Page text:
The first thing I have done is choose the type of program, which can be an overwhelming task on its own. Based on my experience and having a good look at what has worked for me and my past results, I decided to use a program based on Heart Rate indicators. It has a long Base (4x4), Build (4x4) and Race (4x4) format which will take me to my main events (events A) at the end of the year.

For some one, thinking about doing the same, I wrote this basic list of points to consider before choosing the program and getting the pen on paper for the long, long process.

  • Experience - there are programs for beginners, experienced, juniors, masters, etc. Choose one that matches your own experience;
  • Level - what level (grade) are you going to race, there is a big difference in between "C" and "B" and "A" grades on Open events, even at masters level;
  • Type of racing - we can race all types of events but we must be prepared for the events we enjoy the most. Crit racing will not prepare a rider for the ITT State championship;
  • Lifestyle - training and racing isn't just about getting on the bike and riding. A lot of time is needed for recovery (we need more sleep), massages, gym work, stretching sessions, bike maintenance, travelling to events. It becomes THE lifestyle and family and friends need to be supportive;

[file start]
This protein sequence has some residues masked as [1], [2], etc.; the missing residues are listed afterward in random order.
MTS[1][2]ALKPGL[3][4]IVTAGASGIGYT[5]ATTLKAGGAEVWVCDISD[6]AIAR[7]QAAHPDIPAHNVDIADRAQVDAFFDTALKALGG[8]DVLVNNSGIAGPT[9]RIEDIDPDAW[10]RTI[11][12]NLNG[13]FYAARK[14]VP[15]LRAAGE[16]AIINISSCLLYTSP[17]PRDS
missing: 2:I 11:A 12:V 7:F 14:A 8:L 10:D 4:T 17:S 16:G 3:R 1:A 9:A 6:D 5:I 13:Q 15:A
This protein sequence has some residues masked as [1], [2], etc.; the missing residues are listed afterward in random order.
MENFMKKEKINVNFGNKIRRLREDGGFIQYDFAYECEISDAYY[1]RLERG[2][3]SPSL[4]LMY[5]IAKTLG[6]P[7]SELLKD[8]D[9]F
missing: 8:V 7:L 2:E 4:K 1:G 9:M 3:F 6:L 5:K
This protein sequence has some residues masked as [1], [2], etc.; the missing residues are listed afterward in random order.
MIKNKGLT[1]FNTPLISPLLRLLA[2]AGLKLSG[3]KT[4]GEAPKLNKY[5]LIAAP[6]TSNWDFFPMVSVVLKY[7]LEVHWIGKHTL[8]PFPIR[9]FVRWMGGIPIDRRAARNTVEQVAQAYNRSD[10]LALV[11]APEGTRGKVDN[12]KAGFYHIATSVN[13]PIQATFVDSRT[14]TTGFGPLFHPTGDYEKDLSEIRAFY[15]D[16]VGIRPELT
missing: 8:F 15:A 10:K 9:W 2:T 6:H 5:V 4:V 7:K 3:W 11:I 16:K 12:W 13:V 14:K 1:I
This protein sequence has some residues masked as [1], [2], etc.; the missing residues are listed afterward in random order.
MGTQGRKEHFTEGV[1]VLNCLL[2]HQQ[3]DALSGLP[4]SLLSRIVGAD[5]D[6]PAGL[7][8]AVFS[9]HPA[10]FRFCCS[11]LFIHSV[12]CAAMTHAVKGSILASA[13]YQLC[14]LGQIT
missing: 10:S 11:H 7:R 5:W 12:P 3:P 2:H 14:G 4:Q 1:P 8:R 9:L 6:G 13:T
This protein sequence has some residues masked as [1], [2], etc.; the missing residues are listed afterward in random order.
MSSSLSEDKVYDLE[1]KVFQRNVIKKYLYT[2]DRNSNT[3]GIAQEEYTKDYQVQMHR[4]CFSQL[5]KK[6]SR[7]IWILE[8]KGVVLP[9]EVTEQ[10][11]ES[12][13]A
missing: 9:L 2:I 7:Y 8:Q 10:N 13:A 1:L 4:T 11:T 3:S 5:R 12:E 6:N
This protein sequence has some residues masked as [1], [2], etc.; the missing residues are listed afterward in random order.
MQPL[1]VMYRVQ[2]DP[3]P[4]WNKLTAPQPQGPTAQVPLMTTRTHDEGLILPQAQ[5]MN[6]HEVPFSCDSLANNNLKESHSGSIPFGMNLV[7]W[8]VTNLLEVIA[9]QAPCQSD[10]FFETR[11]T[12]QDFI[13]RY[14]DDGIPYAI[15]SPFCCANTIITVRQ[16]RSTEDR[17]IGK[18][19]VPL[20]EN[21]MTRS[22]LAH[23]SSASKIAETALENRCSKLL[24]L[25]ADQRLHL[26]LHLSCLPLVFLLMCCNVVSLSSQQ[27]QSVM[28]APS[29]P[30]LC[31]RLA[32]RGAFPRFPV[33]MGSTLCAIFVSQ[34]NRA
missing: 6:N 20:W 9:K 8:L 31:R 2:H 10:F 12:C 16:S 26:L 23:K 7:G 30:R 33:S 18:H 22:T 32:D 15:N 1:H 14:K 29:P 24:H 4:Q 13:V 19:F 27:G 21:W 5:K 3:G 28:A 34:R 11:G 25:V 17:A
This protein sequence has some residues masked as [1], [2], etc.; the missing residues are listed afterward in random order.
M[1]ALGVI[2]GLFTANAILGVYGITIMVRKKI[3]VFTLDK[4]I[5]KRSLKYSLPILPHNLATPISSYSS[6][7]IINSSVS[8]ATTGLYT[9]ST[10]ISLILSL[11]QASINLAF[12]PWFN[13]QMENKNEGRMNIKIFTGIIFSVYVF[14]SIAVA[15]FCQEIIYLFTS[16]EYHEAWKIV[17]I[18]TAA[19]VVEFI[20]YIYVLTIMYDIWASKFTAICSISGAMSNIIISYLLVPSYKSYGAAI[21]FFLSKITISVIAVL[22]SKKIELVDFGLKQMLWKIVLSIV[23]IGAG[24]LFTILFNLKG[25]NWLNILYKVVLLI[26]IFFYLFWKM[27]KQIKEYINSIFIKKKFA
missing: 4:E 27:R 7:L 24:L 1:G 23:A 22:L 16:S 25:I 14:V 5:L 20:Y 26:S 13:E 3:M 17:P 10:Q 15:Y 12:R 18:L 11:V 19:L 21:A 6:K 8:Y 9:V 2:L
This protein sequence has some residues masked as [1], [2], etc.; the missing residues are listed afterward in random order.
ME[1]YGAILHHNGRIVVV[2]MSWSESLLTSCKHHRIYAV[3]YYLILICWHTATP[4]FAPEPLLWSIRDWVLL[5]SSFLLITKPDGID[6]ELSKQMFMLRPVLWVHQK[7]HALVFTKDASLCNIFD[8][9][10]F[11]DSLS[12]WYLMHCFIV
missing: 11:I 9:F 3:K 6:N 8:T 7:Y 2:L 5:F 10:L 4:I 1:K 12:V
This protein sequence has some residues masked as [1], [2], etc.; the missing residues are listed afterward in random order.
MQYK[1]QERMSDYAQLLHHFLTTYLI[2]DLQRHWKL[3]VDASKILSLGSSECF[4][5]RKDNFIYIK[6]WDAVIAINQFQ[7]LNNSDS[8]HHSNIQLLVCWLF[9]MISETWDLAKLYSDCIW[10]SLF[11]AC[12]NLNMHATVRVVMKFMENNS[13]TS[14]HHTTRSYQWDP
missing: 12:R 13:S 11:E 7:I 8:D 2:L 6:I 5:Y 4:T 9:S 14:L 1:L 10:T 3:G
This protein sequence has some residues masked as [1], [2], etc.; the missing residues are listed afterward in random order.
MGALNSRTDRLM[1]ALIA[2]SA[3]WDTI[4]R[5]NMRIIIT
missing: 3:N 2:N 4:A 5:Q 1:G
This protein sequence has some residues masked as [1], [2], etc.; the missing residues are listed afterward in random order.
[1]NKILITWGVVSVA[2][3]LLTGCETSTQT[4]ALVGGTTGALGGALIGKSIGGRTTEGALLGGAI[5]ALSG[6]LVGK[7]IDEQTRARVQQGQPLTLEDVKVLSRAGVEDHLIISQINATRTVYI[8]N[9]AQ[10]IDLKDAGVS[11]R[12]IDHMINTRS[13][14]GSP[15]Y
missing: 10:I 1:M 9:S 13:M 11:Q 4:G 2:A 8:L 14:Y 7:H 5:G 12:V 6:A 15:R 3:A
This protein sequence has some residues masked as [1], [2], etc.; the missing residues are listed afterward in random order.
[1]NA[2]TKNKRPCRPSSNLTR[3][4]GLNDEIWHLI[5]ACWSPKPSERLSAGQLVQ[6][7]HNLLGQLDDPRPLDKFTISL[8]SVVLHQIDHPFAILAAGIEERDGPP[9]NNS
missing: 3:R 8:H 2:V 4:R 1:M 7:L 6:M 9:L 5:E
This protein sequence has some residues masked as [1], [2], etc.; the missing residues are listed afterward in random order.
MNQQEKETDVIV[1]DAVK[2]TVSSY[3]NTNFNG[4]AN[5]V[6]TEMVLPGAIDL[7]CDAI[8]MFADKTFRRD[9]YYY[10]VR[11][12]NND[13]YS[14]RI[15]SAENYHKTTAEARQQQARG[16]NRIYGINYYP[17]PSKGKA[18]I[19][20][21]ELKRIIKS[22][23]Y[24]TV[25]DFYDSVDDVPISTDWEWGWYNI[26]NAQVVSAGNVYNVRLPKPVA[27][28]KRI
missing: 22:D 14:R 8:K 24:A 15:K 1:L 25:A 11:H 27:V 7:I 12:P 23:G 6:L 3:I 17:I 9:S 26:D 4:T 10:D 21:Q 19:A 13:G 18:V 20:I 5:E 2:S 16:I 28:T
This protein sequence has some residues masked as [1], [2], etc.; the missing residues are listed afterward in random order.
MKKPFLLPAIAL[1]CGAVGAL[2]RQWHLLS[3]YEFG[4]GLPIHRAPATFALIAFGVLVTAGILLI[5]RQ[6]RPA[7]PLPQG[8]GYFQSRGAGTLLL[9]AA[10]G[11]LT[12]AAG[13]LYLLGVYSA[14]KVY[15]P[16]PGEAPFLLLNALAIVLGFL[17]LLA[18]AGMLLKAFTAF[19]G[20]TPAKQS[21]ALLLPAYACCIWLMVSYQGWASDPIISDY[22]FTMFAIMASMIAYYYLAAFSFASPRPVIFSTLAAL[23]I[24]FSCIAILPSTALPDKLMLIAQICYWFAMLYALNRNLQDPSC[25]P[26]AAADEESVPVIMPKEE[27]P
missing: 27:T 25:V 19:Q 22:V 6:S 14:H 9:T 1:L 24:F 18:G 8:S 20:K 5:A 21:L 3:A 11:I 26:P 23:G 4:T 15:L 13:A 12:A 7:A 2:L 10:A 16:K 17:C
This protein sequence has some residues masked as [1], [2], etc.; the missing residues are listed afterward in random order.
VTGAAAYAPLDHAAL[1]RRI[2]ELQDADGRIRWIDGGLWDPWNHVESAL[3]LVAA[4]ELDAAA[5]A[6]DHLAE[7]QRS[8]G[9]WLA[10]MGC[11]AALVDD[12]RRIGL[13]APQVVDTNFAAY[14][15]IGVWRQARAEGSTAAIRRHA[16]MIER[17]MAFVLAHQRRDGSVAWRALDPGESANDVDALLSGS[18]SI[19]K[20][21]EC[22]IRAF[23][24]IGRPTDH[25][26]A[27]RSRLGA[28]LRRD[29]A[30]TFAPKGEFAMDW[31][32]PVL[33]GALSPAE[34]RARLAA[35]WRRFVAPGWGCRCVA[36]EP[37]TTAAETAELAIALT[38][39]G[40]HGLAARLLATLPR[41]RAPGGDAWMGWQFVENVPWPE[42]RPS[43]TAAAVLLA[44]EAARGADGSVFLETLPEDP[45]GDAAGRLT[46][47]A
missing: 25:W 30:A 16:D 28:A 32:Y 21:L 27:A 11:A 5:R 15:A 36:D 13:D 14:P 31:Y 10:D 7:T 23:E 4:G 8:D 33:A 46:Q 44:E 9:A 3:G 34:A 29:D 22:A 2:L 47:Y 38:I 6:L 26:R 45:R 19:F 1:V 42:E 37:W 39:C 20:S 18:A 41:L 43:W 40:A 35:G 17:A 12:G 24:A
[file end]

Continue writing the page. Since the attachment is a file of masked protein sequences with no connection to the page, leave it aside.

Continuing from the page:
• Finance - be ready, it is not cheap!!!
  • Health - Basically, with all the strenuous physical work, the body gets a little tired and chances of getting sick can increase. We don't just need to sleep more, we need to eat more and healthier.

Ok, the list could be more complex, in fact as complex as one wants. A couple of good books will come really handy for the whole process and there is a lot of stuff on the Net... or a coach, they can be good. Ah, and a big desk.

Programs based on Heart Rate monitoring are a bit old and not the in thing but they are still largely in use. The truth is I am still waiting for my SRM power meter sponsorship to get approved, so the Polar will do for now.

The program I chose allows me to race all year around. To me, that is an important feature as I enjoy racing and believe that the more I race the more I learn about myself and about tactics. And, as it is all supposed to be fun, I can have fun all year around.

Having experimented with a couple of training methods, I am confident that it (with a couple of modifications) will work for me. I have a good idea of what has worked in the past and what my limiters are, important considerations when putting training programs together.

If I don't win the World Championship... there is always another season!

Wednesday, January 7, 2009

2008/09 & an Anniversary worth mentioning!!


A strange year it was. Lots of ups and lots of downs, different type of training and some hard racing until the incident... I just hope to remember it as a positive experience, a learning experience. It ended like this:
"I couldn't finish the year without one last ride on my bike and on the road, the invitation for a Xmas Eve Ride was just too good to refuse.
Came the morning of the 24th and I was already awake when the alarm went off at 04:10. With Sandra, I was on the road at 04:50. Yes, I was a little nervous and had to have two goes to get my right foot clipped in as we left the house and made our way up the hill.